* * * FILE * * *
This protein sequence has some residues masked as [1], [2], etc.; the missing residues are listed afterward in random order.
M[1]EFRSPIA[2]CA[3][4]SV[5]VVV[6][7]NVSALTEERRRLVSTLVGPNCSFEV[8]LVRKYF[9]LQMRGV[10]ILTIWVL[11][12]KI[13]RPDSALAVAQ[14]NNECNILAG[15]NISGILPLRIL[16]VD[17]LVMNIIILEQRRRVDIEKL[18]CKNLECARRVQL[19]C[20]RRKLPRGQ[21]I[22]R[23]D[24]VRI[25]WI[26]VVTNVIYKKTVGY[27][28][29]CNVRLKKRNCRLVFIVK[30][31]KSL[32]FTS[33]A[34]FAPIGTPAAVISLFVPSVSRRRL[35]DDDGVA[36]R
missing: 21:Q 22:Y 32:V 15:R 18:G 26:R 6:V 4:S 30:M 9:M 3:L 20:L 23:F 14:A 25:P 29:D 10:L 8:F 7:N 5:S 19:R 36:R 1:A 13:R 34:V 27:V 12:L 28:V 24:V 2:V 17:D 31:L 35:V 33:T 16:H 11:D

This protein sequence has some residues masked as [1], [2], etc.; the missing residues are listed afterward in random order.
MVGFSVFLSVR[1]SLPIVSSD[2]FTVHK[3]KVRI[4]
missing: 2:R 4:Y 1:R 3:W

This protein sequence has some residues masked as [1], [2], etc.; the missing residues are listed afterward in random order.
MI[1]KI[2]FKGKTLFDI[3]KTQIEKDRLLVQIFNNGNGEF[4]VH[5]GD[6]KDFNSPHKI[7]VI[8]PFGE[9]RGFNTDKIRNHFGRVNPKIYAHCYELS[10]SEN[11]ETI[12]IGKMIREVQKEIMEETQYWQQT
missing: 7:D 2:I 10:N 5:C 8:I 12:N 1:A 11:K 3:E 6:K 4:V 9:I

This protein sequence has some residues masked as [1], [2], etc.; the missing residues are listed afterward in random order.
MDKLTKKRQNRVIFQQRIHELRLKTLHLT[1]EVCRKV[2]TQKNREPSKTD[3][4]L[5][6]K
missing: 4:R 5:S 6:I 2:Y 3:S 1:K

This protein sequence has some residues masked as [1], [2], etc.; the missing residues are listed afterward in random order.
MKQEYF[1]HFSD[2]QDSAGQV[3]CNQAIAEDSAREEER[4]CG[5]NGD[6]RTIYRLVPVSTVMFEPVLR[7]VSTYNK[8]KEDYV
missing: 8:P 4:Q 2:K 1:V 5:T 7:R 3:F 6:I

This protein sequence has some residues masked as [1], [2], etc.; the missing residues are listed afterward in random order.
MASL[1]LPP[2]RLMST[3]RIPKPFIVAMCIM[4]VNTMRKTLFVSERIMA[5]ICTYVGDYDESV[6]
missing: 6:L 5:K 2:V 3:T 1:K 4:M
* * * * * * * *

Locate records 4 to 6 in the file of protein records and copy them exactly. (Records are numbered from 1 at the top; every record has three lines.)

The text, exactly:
This protein sequence has some residues masked as [1], [2], etc.; the missing residues are listed afterward in random order.
MDKLTKKRQNRVIFQQRIHELRLKTLHLT[1]EVCRKV[2]TQKNREPSKTD[3][4]L[5][6]K
missing: 4:R 5:S 6:I 2:Y 3:S 1:K

This protein sequence has some residues masked as [1], [2], etc.; the missing residues are listed afterward in random order.
MKQEYF[1]HFSD[2]QDSAGQV[3]CNQAIAEDSAREEER[4]CG[5]NGD[6]RTIYRLVPVSTVMFEPVLR[7]VSTYNK[8]KEDYV
missing: 8:P 4:Q 2:K 1:V 5:T 7:R 3:F 6:I

This protein sequence has some residues masked as [1], [2], etc.; the missing residues are listed afterward in random order.
MASL[1]LPP[2]RLMST[3]RIPKPFIVAMCIM[4]VNTMRKTLFVSERIMA[5]ICTYVGDYDESV[6]
missing: 6:L 5:K 2:V 3:T 1:K 4:M